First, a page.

If you’re stuck on a trainer or treadmill, then consider condensing the hard work of a longer ride into a quick few minutes of discomfort with short intervals or a few longer high-aerobic efforts. Basically, if you can’t train for 2 or 3 or 4 hours, then focusing on intensity will do the most for your fitness in the least amount of time. You’ll engage your muscles at a high level, create more metabolic stresses on your body, and get your heart and lungs to work at a high level. Basically, you’ll train your nervous system, your mitochondria, and your cardio-pulmonary systems at a high level for a short time, yielding far more improvements in your fitness than if you were to just do a steady session of “endurance” or “conversational” paced training for 30-40 min.
Consider the following workout suggestions to squeeze in a decent amount of training in a short period of time:
- 10-15m steady to get warmed up
- 5-10m alternating steady with some tempo or short accelerations to get ready to ride hard
- workout (do one of the following):
- 2-4 sets 5×30 sec hard, 30 sec easy
- 2×3 min threshold, 4-6×1 min hard/maximal, 2-3 min easy between
- 2×4 min threshold, 2×2 min VO2/hard, 2m easy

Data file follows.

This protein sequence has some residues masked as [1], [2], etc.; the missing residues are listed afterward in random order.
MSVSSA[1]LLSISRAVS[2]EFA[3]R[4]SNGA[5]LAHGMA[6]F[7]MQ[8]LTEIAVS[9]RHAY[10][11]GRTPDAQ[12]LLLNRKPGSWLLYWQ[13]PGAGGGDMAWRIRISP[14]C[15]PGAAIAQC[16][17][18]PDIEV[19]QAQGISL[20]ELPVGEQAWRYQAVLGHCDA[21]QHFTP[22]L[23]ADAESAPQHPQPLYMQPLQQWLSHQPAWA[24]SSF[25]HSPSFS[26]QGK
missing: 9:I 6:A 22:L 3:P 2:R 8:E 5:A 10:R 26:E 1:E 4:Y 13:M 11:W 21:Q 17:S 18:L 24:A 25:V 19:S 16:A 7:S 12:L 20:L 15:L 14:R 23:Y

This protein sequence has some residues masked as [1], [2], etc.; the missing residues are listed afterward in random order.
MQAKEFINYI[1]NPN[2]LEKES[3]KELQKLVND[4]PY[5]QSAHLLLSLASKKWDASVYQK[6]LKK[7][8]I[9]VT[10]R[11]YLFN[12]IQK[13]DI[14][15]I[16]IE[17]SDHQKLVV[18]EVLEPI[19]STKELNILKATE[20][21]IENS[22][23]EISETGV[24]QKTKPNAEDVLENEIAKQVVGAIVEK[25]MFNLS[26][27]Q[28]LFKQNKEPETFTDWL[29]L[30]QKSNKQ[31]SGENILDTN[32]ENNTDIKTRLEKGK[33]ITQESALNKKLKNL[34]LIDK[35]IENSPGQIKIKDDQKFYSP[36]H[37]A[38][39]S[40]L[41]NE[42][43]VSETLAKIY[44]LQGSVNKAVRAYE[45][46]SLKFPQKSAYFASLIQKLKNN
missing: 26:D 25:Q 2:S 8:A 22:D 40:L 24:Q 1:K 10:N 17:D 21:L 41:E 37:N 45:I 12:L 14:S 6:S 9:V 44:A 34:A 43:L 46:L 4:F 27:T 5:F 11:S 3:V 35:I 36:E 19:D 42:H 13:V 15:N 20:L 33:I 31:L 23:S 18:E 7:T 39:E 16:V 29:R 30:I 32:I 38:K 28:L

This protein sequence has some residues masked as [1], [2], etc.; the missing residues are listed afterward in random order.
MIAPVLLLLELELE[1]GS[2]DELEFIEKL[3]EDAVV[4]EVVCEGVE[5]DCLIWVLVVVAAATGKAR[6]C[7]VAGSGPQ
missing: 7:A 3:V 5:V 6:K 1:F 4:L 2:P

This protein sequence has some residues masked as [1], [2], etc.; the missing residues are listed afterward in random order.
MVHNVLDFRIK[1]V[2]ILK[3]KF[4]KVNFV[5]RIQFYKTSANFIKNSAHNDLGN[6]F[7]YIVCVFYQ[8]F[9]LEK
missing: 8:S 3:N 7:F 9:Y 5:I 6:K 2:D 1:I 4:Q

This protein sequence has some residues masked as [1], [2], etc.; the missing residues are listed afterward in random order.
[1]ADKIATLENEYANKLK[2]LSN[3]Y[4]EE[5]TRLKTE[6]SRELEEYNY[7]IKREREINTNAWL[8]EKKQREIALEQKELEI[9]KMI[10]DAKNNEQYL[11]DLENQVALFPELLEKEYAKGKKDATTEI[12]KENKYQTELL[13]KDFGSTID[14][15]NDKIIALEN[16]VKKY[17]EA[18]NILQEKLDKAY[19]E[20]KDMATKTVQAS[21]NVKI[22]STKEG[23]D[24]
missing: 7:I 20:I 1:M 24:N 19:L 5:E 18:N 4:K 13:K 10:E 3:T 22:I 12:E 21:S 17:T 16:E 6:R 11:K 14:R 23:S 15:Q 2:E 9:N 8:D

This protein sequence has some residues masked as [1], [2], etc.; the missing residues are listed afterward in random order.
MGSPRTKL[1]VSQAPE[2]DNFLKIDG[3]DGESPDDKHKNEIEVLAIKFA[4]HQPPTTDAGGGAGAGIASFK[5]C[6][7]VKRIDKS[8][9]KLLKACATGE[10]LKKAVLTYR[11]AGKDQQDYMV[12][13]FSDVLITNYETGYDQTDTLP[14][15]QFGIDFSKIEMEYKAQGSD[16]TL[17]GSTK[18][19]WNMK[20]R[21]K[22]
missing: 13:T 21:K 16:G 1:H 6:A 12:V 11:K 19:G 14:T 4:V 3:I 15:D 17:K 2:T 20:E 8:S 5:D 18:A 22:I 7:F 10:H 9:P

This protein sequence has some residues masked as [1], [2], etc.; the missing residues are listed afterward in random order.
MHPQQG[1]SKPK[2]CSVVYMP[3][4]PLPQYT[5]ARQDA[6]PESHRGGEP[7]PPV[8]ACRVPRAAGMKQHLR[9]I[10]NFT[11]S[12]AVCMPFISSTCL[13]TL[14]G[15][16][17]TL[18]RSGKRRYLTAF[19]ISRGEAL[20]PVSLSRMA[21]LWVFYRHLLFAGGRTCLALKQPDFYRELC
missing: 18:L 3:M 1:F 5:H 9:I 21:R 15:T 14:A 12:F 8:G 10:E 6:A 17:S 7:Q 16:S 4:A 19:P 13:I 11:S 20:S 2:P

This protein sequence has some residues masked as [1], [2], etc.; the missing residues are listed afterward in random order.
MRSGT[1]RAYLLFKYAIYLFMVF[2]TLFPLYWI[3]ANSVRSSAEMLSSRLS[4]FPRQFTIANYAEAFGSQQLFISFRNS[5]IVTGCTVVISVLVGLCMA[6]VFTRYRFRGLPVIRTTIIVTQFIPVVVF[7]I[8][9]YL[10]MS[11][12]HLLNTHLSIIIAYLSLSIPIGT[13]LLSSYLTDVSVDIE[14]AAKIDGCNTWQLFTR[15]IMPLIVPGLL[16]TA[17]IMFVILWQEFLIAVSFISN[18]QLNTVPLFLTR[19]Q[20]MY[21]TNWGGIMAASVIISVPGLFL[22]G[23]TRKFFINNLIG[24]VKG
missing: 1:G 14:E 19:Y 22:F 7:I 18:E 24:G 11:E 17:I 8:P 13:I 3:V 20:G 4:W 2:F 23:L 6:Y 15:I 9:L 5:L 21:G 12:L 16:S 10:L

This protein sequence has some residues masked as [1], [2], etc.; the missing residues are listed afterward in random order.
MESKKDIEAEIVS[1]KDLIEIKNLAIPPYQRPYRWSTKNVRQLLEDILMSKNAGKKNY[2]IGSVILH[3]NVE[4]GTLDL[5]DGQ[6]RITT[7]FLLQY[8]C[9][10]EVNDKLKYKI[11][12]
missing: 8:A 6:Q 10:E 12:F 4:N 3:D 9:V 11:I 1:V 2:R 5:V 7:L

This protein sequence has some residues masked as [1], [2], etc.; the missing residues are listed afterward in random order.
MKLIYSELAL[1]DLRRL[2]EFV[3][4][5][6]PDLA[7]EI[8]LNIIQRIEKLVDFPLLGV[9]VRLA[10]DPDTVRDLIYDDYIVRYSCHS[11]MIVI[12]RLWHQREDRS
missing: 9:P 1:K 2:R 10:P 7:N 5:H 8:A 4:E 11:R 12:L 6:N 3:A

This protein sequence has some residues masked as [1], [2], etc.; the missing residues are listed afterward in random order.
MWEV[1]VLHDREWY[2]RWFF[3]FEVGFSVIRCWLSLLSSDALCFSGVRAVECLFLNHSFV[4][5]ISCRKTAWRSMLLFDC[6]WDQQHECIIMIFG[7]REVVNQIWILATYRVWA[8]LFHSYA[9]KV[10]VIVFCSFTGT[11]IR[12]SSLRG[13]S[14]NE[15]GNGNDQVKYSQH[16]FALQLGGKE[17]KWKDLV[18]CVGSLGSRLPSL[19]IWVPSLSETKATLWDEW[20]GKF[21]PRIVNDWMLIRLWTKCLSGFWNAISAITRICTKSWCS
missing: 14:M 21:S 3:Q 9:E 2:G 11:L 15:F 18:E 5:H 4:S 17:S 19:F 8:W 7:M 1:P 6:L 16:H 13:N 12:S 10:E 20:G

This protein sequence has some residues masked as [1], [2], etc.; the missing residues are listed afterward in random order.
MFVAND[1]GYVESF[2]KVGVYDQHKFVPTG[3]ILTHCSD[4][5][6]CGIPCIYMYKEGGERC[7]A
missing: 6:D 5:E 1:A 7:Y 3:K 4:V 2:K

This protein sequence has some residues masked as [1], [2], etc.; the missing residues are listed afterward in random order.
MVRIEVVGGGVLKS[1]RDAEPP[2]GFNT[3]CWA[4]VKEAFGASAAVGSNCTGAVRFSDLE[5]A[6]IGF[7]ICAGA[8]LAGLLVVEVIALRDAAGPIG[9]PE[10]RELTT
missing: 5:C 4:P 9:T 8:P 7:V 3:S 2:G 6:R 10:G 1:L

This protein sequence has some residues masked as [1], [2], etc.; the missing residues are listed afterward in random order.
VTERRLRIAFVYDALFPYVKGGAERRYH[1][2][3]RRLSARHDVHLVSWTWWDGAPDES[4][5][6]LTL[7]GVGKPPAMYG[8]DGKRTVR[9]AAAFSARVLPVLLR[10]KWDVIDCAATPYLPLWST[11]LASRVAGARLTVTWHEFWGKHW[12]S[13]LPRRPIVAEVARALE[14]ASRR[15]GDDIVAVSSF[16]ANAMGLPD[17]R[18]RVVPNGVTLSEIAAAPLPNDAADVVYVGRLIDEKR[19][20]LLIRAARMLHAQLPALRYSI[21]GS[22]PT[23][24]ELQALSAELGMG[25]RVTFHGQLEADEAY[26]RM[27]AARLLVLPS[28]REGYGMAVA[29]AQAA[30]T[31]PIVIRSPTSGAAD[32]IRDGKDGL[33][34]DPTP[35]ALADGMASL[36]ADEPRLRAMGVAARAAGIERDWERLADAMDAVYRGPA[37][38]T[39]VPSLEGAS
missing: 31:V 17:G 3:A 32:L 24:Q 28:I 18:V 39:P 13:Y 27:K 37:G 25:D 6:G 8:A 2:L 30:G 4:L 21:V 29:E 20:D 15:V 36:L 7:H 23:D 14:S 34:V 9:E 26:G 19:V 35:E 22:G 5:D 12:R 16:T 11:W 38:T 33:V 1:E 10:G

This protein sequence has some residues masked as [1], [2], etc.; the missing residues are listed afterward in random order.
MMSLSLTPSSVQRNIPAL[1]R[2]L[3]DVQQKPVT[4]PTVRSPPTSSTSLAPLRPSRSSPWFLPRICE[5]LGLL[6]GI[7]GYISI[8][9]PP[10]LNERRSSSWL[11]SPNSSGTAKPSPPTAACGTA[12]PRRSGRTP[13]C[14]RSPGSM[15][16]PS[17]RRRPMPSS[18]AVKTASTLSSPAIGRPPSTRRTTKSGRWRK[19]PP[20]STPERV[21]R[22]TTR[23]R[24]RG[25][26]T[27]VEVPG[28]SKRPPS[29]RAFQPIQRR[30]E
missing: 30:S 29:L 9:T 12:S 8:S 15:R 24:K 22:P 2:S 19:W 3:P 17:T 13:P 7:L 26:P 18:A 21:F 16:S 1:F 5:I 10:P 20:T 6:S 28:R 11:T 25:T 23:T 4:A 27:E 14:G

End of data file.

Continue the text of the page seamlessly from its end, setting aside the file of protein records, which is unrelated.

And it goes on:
- 3-4×6-8 min tempo easing into threshold, finishing the effort as it becomes highly uncomfortable, 2 min easy
- 4 min threshold, 8×20 sec hard, 40 sec easy, 4 min threshold, 2 min VO2/hard, 2 min easy between efforts or sets
- 6-8 min tempo, 2×2 min VO2, 4-6 min threshold, 6×30 sec hard, 30 sec easy, 2 min easy between efforts or sets
- 5-10m easy spinning to cool down
If you’re tight on time, and you’re trying to develop your high-end fitness more, then try to get in more intense workouts if you can and make sure that you have a bit of a snack or meal after your workouts, nothing crazy, but just a few calories, some protein, and fluids will be good. If you’re trying to focus more in building endurance, but you’re tight on time and can’t work out that long, then you may experiment with training in the morning before you eat breakfast, skipping breakfast and training on your lunch hour, and/or limiting your carbohydrate intake a couple of days each week… all of these things will encourage your body to be in a hormonal state that favors fat metabolism and mitochondria production (i.e it encourages general aerobic/endurance fitness). If you rely on a high-carbohydrate diet all of the time, and you aren’t training at a high volume, you’re giving yourself a handicap by preventing your body from ever having to fully develop better fat-burning capabilities. If you’re a professional athlete or have a very flexible schedule and can train 4-6 hours a couple times a week or get in 20 hour training weeks, then you’ll be training at least several hours each week with relatively low glycogen. But, if you’re training 1-1.5 hours 3-4 days/week and 2-3 hours once per week, then you’re never really requiring your body to work out much or at all in a glycogen depleted state, which is perhaps the most significant stressor that makes us develop better endurance and increases our fat-burning capacity.
Don’t worry, just try to get it done. Even if you just carve out 30 minutes every day or every other day to do something, you’ll be way ahead of where you’d be without that 30 minutes, and it’s something that most of us can make time for.